Happy Thanksgiving!  Cooking starts early today, that big bird isn’t gonna roast itself, so let’s go!

My mom always made her turkey in the oven in a paper bag.  I’ve done that, but I’ve found that, for me, a roaster is the way to go.  It’s like a big crock pot, you throw the turkey in and just let it go.  That way you can use your time to make all of the other stuff you have planned as well as still have time to visit with people as they show up for dinner.

Ingredients:roaster-rack

1 Whole Turkey  (10-20 lbs)

2-4 TBS butter or margarine

2-4 stalks of celery with leaves

1 onion (medium to large)

1-2 cloves of garlic

Now a lot depends on the size of bird you are making, I have to make a twenty pounder this year.  So I’ll be using a large onion, 2 cloves of garlic, 4 stalks of celery, and 4 Tablespoons of butter.  Again, not going for “healthier” just festive, and really 4 tablespoons of butter isn’t that bad.  Start by thawing your turkey (roughly 24 hrs. for each five pounds in the refrigerator).  Mine was still a little (a lot) frozen last night, so I had to defrost it in water for awhile.

Pull the roasting rack out of the roaster pan, then preheat to 375 degrees.

Rinse and chop the celery in big pieces.  Cut the onion into 4-6 chunks and peel your garlic cloves. Take out your thawed turkey, rinse and remove the neck and the giblets. Stuff the onion, garlic, and celery into the turkey cavity with two tablespoons of butter.  Cut up the other two tablespoons of butter and shove under the skin of the turkey around the breast and on the back if you can.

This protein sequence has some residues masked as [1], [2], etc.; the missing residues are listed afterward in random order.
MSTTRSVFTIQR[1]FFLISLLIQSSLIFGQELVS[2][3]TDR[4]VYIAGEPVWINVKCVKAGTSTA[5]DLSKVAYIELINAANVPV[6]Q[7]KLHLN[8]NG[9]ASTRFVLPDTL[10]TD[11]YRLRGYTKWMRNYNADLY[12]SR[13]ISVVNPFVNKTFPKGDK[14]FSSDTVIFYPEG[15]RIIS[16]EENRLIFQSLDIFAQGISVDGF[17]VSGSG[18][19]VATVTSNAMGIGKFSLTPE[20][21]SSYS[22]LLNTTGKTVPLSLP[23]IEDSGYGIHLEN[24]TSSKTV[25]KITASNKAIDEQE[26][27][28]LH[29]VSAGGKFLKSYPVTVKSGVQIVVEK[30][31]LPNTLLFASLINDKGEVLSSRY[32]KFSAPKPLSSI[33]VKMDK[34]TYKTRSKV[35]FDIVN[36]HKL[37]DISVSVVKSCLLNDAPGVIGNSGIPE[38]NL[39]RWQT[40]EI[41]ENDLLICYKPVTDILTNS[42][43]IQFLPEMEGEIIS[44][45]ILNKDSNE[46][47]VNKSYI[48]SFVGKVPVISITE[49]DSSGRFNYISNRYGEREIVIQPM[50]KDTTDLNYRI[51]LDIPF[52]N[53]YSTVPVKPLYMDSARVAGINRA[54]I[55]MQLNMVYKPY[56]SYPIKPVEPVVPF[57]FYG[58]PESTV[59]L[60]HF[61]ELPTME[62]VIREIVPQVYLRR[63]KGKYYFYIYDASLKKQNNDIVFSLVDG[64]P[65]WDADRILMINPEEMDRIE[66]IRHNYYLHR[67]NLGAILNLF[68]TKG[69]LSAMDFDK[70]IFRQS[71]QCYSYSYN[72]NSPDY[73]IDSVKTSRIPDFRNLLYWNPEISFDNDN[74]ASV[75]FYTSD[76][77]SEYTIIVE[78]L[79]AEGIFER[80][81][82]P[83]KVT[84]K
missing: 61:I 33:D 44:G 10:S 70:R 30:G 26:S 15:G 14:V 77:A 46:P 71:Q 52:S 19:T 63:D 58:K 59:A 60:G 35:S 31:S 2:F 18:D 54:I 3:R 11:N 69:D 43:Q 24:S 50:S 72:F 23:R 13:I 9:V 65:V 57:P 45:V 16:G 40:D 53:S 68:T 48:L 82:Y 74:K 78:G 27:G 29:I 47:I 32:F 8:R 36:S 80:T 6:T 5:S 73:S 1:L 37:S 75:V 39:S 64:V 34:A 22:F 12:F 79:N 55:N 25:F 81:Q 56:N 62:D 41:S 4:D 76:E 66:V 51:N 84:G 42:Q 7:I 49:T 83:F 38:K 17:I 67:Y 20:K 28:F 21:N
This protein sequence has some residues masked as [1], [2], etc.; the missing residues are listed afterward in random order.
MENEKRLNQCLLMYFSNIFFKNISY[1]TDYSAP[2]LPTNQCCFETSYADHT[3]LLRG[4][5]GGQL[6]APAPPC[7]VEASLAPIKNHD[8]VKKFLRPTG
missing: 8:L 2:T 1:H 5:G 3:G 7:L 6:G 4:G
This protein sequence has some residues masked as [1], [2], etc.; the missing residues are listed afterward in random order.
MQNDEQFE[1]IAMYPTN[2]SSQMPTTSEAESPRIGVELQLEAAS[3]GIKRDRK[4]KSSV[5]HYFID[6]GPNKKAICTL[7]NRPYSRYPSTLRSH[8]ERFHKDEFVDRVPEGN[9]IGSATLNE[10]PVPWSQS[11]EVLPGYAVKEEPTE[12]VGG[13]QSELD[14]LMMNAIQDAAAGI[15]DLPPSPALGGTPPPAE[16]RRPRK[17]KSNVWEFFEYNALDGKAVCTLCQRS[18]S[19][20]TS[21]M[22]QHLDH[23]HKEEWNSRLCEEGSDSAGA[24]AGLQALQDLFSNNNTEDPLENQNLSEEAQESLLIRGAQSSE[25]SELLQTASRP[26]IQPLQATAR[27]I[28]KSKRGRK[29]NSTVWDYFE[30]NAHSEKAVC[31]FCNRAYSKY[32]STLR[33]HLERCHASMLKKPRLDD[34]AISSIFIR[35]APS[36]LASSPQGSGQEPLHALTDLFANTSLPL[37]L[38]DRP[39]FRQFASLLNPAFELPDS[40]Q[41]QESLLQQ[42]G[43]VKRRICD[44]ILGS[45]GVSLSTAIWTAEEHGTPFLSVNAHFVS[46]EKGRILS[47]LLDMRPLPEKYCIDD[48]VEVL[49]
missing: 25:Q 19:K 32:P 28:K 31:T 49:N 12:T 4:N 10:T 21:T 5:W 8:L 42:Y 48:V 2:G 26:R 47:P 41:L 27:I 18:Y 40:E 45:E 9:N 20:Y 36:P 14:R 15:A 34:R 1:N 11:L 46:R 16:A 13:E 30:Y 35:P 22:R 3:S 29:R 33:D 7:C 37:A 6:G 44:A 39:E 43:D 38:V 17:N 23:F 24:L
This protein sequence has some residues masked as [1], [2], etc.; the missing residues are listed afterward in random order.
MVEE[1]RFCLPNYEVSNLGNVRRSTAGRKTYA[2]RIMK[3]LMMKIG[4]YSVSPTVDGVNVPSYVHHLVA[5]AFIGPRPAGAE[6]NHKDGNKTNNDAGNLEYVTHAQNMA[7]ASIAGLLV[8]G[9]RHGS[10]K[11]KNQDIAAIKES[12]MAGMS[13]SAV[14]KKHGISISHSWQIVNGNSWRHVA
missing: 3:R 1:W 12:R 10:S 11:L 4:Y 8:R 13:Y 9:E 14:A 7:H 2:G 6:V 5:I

I place my turkey on the roaster rack breast side down.  The turkey doesn’t come out pretty that way, but it bastes itself and comes out super moist.  I have tried pulling it out of the roaster at 155 degrees and then putting it in the oven to brown, it did not go well and wasn’t worth the hassle. At our house the turkey is cut up before anyone sees it anyway, besides yummy trumps pretty in my book.

Insert the turkey on the rack breast side down into the roaster, be careful it’s hot.  Cook the turkey for 18-20 minutes per pound.  The temperature needs to hit 160 degrees (stick thermometer into the thigh or breast, but don’t hit bone)   If you put your bird breast side down, the pop up temperature thing will not work, so it’s best to use a thermometer.  Once the bird is at 160 degrees, turn off the heat, the turkeys temperature will rise to the required 165 degrees while you let it rest for 30 minutes (don’t skip this step, it needs to hit 165 or you risk food poisoning).  I let mine rest in the roaster pan (sometimes I pull the pan out and set it on the counter, if I have room).

While it’s resting you can pull out the drippings to make gravy.  Once the bird has rested for thirty minutes, carefully pull it out of the roaster pan and carve.  This can be trickier than it sounds because the bird might kind of fall apart.  Make sure you have your carving board and a lot of counter space ready.  Lift the rack out of the pan next to the board.  Put the rack on your board then turn the turkey right side up.  If you make it look pretty on the plate no one misses seeing a big golden brown (dry) whole turkey, trust me.